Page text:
Epilepsy is a chronic (ongoing) neurological disorder that causes recurrent seizures as a result of excessive and abnormal electrical activity in the brain. The electrical activity can cause muscle fibers to twitch and contract, resulting in the physical manifestations of seizures. Researchers aren’t sure what causes epilepsy, although genetic disorders, infections, and brain trauma are all possible causes for some patients. Not every type of seizure is related to epilepsy, so patients who have seizures require a very careful evaluation to ensure the right diagnosis is made.
The characteristic symptom of epilepsy is seizure. Seizures can affect the entire body, causing rigidity followed by a period of twitching and rapid limb movements, or they may be focal, affecting just one portion of the body. Loss of urine and respiratory difficulties may also accompany a seizure.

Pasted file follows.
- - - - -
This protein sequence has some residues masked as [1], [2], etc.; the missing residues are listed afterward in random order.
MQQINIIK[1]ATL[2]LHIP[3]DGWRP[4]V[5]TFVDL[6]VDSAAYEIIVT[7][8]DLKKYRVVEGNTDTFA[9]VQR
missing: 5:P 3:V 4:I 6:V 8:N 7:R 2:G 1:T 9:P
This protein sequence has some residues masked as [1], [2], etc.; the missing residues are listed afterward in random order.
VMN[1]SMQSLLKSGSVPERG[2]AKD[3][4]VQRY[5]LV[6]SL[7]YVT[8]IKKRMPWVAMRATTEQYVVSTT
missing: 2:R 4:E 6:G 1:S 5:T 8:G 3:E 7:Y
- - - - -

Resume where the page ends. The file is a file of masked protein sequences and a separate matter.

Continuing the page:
Children often have what’s known as petit mal seizures, characterized by brief periods of impaired consciousness, blank staring, or repetitive blinking. These seizures are very brief, sometimes lasting just a few seconds, and they may occur many times a day. Like many other chronic conditions, epilepsy symptoms can range from mild to severe. Often, children are confused or dazed following a longer seizure.
Diagnosis begins with a careful review of symptoms and a physical exam. Blood tests and a neurological exam may also be ordered to help rule out other possible causes of seizures. Other evaluations may also be recommended, including:
Epilepsy in children usually can be controlled with regular use of one or more medications. In some cases, the child can stop taking the medication and enjoy a seizure-free life eventually, while other patients need to take medication into adulthood. For severe cases, surgery may be recommended to treat the area of the brain where abnormal activity occurs.